Review – HTML and XHTML, The Definitive Guide

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Do you want to learn HTML?

If the answer is yes, this book is it. If you have always thought that learning HTML would be an overwhelming experience, give this book a chance. Sure, HTML is a large and complex language, but anyone can learn it. It isn’t nearly as hard to learn as the English language, and you learned that one okay, didn’t you?

Oh, and if you already think you know HTML, but want to brush up or have a reference book to go back to — this book can be of great assistance to you as well.

What’s the difference between HTML and XHTML?

Firstly, HTML stands for Hypertext Markup Language and XHTML stands for Extensible Hypertext Markup Language. By learning HTML, you’ll learn most of XHTML.

XHTML is a strict version of HTML. The W3C (World Wide Web Consortium, which is the governing body on all of this, so to speak) has, as far as they are concerned, released their final iteration of HTML in version 4.01, and are now focused on the development of XHTML.

Many of the HTML tags you have come to know, and maybe even love, do not exist in XHTML. These include many of the presentation tags, such as font tags, because XHTML basically demands the use of Cascading Style Sheets (CSS).

XHTML also requires, for example, that you close every single tag in your document, even the tags that you didn’t have to close in HTML, such as image tags. All tag names and attributes are case sensitive and must be written in the lowercase, where in HTML that didn’t matter.

These are just a few of the many differences between HTML and XHTML and I can’t give you all of them in this short review (for more information on this, consult Nick Wilson’s XHTML — An Introduction). However, this should give you an idea of why the authors have discussed HTML and XHTML in a single volume — and how valuable that is to the budding developer.


This book tells you everything you could want to know about HTML/XHTML. It explains every tag in detail, including the tag’s function, attributes, how it works, its end tag, and its browser compatibility. Then it explains each of the tag attributes, and what they do, in great detail.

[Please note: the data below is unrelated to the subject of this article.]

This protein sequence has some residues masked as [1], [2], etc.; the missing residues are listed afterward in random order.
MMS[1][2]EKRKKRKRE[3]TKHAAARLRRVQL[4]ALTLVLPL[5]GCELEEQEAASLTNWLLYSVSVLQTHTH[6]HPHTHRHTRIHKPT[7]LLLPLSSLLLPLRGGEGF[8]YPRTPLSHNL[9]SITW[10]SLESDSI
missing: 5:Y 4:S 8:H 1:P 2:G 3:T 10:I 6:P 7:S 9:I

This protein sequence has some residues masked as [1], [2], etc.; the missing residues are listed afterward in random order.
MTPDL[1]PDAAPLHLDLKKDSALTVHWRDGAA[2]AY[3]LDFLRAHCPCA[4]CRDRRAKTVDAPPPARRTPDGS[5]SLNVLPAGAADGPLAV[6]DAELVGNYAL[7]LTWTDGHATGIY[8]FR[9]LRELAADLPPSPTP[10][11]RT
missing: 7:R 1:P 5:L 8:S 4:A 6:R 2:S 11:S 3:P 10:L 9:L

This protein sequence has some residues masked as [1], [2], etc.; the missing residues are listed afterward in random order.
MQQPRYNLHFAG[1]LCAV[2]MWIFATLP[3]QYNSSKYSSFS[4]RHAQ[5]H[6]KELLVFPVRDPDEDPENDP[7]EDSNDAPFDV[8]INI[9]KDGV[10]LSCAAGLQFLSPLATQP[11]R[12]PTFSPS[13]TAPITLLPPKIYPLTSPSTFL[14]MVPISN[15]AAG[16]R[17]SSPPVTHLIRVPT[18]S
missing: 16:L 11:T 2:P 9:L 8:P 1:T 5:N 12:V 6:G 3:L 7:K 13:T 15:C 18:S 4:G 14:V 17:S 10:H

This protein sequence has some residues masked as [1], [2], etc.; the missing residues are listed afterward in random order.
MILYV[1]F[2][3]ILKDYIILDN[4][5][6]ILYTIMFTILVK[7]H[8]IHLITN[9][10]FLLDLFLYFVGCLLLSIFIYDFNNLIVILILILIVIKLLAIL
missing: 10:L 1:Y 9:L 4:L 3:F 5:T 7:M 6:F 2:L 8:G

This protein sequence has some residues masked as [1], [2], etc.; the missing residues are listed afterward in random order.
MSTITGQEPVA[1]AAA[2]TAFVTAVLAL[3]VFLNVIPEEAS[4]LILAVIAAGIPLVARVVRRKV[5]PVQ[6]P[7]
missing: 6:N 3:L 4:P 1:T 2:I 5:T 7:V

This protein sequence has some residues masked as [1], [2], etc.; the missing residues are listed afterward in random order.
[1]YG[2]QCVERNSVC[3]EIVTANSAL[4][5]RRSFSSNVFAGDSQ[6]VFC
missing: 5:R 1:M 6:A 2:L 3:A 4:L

In addition to all the current HTML/XHTML tags, this document also serves as a history book/archive, including depreciated tags, and those that are no longer in use, just so you can have a complete grasp of the language.

It’s written in a very easy to understand way and I really did enjoy reading it. You can sit next to your computer, type the tags they’re talking about, and see it all happen right in front of you, if that’s how you like to learn. The book is also full of graphic examples that illustrate exactly what certain pieces of code produce.

After you’ve read the book, you’ll possess the knowledge necessary to successfully create and edit HTML documents.

Cascading Style Sheets

Even though the book constantly reminds you that it is an HTML book, it definitely provides some great information about Cascading Style Sheets (CSS), which, as we discussed before, are essential to the developer who wants to build standards-compliant, forwards-compatible sites.

For those who don’t know, style sheets are the tool you should use to control the overall look (background, colors, fonts, etc.) of your Web documents. XHTML basically requires that you use CSS in your documents. This book teaches you how to write your own style sheets and embed them into your HTML pages, giving you the ability to customize the look of documents to your liking.

This book could be considered an introduction to all the basic concepts of CSS. If you want to learn HTML and CSS, but only want to get (or can only afford) one book, this one’s a great choice!

The Chapter Contents

The book covers a range of subjects that I don’t have time to mention in this short review, however, for a better idea of its contents, let’s take a look at the book’s chapters:

  1. HTML, XHTML, and the World Wide Web

  2. Quick Start

  3. Anatomy of an HTML Document

  4. Text Basics

  5. Rules, Images, and Multimedia

  6. Links Webs

  7. Formatted Lists

  8. Cascading Style Sheets

  9. Forms

  10. Tables

  11. Frames

  12. Executable Content

  13. Dynamic Documents

  14. Netscape Layout Extensions

  15. XML

  16. XHTML

  17. Tips, Tricks, and Hacks
Appendices and Quick Reference